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31A case in point: Leaving the Las Vegas strip, after just a few miles of driving on Interstate 15 on the way to Los Angeles, you will come to the “Blue Diamond Road” exit, which takes you west toward the mountains. Within five miles, you will run into what was at one point the fastest-growing master plan community in the United States: Mountain’s Edge. Intended to hold 12,000-plus homes, along with a network of schools, professional offices, restaurants, and neighborhood shops, the community was a model for Las Vegas’ growth. Development started in 2004, with home prices appreciating more than 50 percent per square foot in the following two-and-a-half years.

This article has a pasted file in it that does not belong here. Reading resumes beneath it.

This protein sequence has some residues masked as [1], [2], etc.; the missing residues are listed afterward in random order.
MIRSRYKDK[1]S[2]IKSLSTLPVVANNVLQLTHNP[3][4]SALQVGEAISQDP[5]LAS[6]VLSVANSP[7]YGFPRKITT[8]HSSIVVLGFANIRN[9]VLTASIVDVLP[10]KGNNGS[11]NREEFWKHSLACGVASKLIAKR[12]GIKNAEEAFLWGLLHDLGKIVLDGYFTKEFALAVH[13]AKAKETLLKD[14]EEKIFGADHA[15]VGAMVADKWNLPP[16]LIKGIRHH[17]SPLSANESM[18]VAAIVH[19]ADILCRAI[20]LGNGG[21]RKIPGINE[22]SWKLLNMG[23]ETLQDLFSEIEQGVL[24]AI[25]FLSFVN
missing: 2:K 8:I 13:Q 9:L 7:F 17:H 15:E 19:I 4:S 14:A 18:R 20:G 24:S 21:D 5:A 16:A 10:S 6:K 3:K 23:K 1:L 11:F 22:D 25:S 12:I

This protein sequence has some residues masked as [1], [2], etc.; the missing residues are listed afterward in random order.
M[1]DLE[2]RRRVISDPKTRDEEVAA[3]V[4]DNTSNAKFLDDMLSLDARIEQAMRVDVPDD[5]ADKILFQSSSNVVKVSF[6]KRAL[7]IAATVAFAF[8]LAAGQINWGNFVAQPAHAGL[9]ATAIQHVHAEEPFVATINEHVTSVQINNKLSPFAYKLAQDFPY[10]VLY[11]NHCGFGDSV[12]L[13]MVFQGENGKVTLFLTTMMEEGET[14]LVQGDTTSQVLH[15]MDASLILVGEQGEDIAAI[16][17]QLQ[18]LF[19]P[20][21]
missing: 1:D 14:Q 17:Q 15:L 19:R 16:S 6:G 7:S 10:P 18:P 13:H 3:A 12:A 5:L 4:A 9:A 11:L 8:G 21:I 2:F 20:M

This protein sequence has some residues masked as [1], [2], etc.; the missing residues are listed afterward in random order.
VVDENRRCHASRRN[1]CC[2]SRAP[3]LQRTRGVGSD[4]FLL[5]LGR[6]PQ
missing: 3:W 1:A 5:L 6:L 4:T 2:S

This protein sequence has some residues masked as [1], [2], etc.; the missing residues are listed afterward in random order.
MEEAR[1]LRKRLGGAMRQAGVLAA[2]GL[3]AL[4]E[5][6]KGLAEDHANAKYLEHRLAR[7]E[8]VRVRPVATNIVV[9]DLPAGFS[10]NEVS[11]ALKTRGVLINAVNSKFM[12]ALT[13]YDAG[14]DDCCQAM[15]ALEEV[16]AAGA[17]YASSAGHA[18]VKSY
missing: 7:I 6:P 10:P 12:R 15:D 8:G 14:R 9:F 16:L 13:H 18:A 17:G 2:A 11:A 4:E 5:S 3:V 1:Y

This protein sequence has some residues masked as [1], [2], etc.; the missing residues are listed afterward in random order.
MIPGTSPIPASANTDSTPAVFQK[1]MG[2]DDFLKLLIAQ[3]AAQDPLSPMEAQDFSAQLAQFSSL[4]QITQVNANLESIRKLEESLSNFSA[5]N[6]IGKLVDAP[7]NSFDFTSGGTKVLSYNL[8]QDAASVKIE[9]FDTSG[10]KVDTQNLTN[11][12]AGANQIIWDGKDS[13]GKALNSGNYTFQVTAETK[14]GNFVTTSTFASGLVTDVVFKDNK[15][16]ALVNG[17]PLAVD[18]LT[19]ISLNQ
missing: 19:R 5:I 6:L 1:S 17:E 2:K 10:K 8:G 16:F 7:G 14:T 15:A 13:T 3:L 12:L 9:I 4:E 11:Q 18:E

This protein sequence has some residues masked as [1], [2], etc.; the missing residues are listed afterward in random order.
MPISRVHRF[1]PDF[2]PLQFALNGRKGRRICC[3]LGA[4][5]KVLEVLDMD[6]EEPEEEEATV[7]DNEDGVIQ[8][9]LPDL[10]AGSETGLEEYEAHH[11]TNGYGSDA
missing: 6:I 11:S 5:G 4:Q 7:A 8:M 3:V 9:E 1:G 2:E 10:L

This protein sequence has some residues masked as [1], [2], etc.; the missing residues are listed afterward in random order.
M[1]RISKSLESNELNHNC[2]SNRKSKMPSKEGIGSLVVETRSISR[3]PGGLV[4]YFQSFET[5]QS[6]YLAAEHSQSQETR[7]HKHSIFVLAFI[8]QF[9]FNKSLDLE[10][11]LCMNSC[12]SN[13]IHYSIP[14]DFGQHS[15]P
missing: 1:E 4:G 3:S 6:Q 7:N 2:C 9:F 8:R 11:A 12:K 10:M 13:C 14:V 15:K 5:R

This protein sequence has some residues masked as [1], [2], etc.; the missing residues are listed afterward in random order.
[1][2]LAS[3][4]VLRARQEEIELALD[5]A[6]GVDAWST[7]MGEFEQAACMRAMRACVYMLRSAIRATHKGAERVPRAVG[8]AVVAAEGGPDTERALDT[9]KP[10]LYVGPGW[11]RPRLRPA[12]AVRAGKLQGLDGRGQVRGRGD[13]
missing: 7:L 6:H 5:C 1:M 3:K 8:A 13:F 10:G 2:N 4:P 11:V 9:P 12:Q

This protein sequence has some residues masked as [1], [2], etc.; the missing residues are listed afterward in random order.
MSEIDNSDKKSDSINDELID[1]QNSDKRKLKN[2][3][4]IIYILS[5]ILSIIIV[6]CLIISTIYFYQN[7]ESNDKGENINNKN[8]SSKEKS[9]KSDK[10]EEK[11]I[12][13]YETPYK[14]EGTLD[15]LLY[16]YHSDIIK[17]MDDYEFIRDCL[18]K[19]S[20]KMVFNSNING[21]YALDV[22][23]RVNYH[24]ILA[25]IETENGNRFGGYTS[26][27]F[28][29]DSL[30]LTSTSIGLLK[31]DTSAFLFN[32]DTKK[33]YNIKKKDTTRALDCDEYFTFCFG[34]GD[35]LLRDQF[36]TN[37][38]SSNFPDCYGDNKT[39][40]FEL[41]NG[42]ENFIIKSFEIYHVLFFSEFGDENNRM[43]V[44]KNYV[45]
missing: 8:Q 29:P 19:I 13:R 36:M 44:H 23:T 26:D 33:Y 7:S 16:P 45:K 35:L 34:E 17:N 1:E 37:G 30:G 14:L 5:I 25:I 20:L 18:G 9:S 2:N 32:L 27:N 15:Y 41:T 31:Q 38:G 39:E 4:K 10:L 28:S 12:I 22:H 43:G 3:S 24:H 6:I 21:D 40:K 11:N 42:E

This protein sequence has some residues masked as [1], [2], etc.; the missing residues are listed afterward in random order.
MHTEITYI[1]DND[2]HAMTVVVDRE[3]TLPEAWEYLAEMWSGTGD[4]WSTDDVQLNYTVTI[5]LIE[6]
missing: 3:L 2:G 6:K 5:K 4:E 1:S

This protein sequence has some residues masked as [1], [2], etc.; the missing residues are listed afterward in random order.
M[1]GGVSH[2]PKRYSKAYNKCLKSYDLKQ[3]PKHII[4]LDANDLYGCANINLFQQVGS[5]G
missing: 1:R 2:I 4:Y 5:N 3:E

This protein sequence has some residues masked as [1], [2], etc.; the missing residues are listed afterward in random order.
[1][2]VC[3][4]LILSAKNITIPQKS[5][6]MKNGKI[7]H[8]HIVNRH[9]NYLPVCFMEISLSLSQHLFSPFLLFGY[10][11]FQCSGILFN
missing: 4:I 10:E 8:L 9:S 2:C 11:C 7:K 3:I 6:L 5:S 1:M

64 Mountain’s Edge outside of Las Vegas represented the sweet spot of the new business model of the GSEs. With median home values at $450,000, down payments as low as 8% still potentially qualified for the conforming mortgage limit of $417,000: the one rule that the GSEs were subject to without exception. While the LTV ratio of 80% was also hard wired, a little credit enhancement in terms of private mortgage insurance on top of the mortgage enabled the GSEs to securitize the mortgage. And then FICO scores below 660, or low documentation on the income front – well, that was between the regulator (OFHEO) and the GSEs. The GSEs were becoming just another non-prime mortgage lender. By early 2008, Mountain’s Edge of Las Vegas had become a poster child for the troubles of the housing market. With only two-thirds of the homes completed, mega-grocery stores half finished, and construction not yet begun on local parks, Mountain’s Edge resembled other communities stretching from Stockton CA to Phoenix to Miami. As an illustration of the problem: At the peak of the crisis, in February 2009, 57 homes in the Mountain’s Edge community were sold from the group of homes that had also been sold in 2006 -- the peak of the “housing bubble.” The average drop in price for these homes was a staggering 48 percent. With homeowners’ committing very little equity to the underlying values of these homes, almost all of these losses were borne by the creditors -- the biggest of which were most likely the GSEs. More broadly, national house prices peaked in the late spring of 2006. Since then, they have fallen back to levels not seen since 2003. Specifically, the 10-city Case-Shiller index fell from 227 in April 2006 to 152 in May 2009. The three-year 40% decline is by far the largest on record. The previous decline, which started in 1990, also lasted three years but was only 9% from peak to trough. The states of Nevada, California, Arizona, and Florida were especially hard hit. Las Vegas, Phoenix, Miami, and San Francisco saw declines of 60% or more. The Freddie Mac conventional mortgage house price index shows a more modest 17% nationwide decline.